Bruce Bennett Short Bio

Bruce Bennett

Bruce Bennett has been the primary contributor to Mad About Movies since it began in 2003. He is an award winning film and theater critic who, since 2000, has been writing a weekly column in The Spectrum daily newspaper in southern Utah as well as serving as a contributing editor of “The Independent,” a monthly entertainment magazine. He is also the co-host of “Film Fanatics” a movie review show which earned a Telly in 2009. Bruce is also a featured contributor at: RottenTomatoes.com

His motto: "I see bad movies so you don't have to."

21 Jump Street

A Crude but comic spoof of the 80s show
Raunchy and profane by design, “21 Jump Street” is a nonetheless hilarious adult comedy that should come with a warning: “This film is nothing like the 80s TV show of the same name.” Sure, this very R-rated comedy has a similar premise, but the filmmakers involved here wisely went with a comedy spoof of the original series (which launched Johnny Depp’s career) while maintaining the undercover cops-in-high school storyline.
In much the same way that those involved with “The Muppets Movie” eschewed their R-rated film experience and stayed true to the family-friendly nature of Jim Henson’s original vision, the folks in charge of this new “21 Jump Street” demonstrate their versatility.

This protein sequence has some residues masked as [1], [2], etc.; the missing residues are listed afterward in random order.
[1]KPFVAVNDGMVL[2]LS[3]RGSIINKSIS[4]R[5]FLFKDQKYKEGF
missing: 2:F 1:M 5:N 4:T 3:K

Directors Phil Lord and Christopher Miller, responsible for the excellent family film “Cloudy with a Chance of Meatballs,” bring a similar frenetic energy to “Jump Street” and never belabor any of the punchlines or allow a joke to fester. Some of the best moments in the film are almost innocently silly. But perhaps the most valuable commodity of “21 Jump Street” is the chemistry between the two leads.
Oscar-nominated Jonah Hill (“Moneyball”), here significantly slimmed down, and former model Channing Tatum (“Dear John,” “The Vow”) play guys who once were enemies in high school and now, a few years later, find themselves working together as rookie cops. Their first assignment? Under the supervision of a hilariously vile police captain (nailed by Ice Cube in the one performance that feels 100% genuine) the duo is assigned to an obsolete “Jump Street” unit that requires them to go undercover at a local high school.
Where once Tatum’s cool jock persona “Jenko” ruled the halls, while Hill’s wannabe rapper nerd “Schmidt” was regularly beaten up, the two, now fake students, find their roles reversed. Jenko’s homophobic bullying is clearly out of fashion, while Schmidt is the toast of his own wild parties and gets cast as the lead in a school theatrical production.
The best gags focus on this role reversal, so when the movie descends into formulaic buddy cop action flick it becomes less interesting despite a great bit about car explosions. It would have also been fun to see the rookie cops stay within the law while trying to win over the other students, but staying within its own parameters is usually too much to ask for this kind of comedy.
But for the first hour or so, “21 Jump Street” has guilty pleasure written all over it.
Rated “R” for crude and sexual content, profanity, some violence and the depiction of drug use and teenage drinking.
Grade: B

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